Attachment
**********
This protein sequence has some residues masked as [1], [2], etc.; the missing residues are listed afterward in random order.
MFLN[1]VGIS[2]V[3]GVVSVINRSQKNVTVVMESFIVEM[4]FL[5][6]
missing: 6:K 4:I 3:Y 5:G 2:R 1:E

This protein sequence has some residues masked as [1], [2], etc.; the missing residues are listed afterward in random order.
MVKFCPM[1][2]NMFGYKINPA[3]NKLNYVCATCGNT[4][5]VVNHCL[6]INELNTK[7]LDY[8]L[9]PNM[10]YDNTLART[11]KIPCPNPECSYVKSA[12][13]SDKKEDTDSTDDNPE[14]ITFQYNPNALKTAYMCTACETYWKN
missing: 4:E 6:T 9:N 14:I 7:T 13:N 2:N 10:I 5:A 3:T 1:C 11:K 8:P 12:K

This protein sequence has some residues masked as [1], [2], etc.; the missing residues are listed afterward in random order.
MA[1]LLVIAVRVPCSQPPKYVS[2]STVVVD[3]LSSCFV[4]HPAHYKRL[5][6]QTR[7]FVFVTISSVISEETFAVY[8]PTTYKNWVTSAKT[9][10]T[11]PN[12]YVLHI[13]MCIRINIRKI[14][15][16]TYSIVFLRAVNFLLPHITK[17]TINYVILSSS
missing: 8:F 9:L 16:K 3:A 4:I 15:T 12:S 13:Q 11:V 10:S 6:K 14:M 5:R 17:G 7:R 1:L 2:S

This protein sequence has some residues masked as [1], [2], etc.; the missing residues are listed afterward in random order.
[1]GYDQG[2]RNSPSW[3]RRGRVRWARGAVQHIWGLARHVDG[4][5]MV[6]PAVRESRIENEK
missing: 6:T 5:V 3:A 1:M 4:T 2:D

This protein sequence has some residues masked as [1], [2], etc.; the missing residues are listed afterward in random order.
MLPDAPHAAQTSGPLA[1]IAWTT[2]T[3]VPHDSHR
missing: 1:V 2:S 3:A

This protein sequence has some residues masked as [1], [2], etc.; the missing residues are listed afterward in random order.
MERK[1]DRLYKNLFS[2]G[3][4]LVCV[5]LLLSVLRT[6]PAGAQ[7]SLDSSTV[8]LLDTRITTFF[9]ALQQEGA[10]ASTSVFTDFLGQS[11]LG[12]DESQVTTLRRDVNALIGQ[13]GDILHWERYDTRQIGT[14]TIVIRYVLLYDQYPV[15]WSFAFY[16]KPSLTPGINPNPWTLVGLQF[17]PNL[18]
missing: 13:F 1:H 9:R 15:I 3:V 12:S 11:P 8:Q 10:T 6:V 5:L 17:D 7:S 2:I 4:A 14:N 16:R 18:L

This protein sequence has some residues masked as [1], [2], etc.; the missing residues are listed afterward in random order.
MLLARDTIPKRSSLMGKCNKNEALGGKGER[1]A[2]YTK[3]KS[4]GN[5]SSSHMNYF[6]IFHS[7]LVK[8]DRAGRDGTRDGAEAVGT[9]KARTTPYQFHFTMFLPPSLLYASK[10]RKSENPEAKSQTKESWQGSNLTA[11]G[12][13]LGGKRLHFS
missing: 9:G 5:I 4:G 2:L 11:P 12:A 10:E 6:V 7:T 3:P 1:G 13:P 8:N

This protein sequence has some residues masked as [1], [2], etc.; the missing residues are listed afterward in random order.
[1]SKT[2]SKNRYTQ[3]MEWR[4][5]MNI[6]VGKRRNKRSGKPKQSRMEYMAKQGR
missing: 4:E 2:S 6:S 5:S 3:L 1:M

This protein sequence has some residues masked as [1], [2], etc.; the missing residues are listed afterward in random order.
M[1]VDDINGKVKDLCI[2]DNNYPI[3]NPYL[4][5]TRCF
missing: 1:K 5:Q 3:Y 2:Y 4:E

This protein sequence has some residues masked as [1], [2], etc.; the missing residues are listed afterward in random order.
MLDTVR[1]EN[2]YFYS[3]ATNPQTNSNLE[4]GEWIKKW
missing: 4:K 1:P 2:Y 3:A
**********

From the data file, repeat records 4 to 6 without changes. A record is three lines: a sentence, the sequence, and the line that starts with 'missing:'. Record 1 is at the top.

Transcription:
This protein sequence has some residues masked as [1], [2], etc.; the missing residues are listed afterward in random order.
[1]GYDQG[2]RNSPSW[3]RRGRVRWARGAVQHIWGLARHVDG[4][5]MV[6]PAVRESRIENEK
missing: 6:T 5:V 3:A 1:M 4:T 2:D

This protein sequence has some residues masked as [1], [2], etc.; the missing residues are listed afterward in random order.
MLPDAPHAAQTSGPLA[1]IAWTT[2]T[3]VPHDSHR
missing: 1:V 2:S 3:A

This protein sequence has some residues masked as [1], [2], etc.; the missing residues are listed afterward in random order.
MERK[1]DRLYKNLFS[2]G[3][4]LVCV[5]LLLSVLRT[6]PAGAQ[7]SLDSSTV[8]LLDTRITTFF[9]ALQQEGA[10]ASTSVFTDFLGQS[11]LG[12]DESQVTTLRRDVNALIGQ[13]GDILHWERYDTRQIGT[14]TIVIRYVLLYDQYPV[15]WSFAFY[16]KPSLTPGINPNPWTLVGLQF[17]PNL[18]
missing: 13:F 1:H 9:R 15:I 3:V 12:S 11:P 8:Q 10:T 6:V 5:L 17:D 7:S 2:I 4:A 14:N 16:R 18:L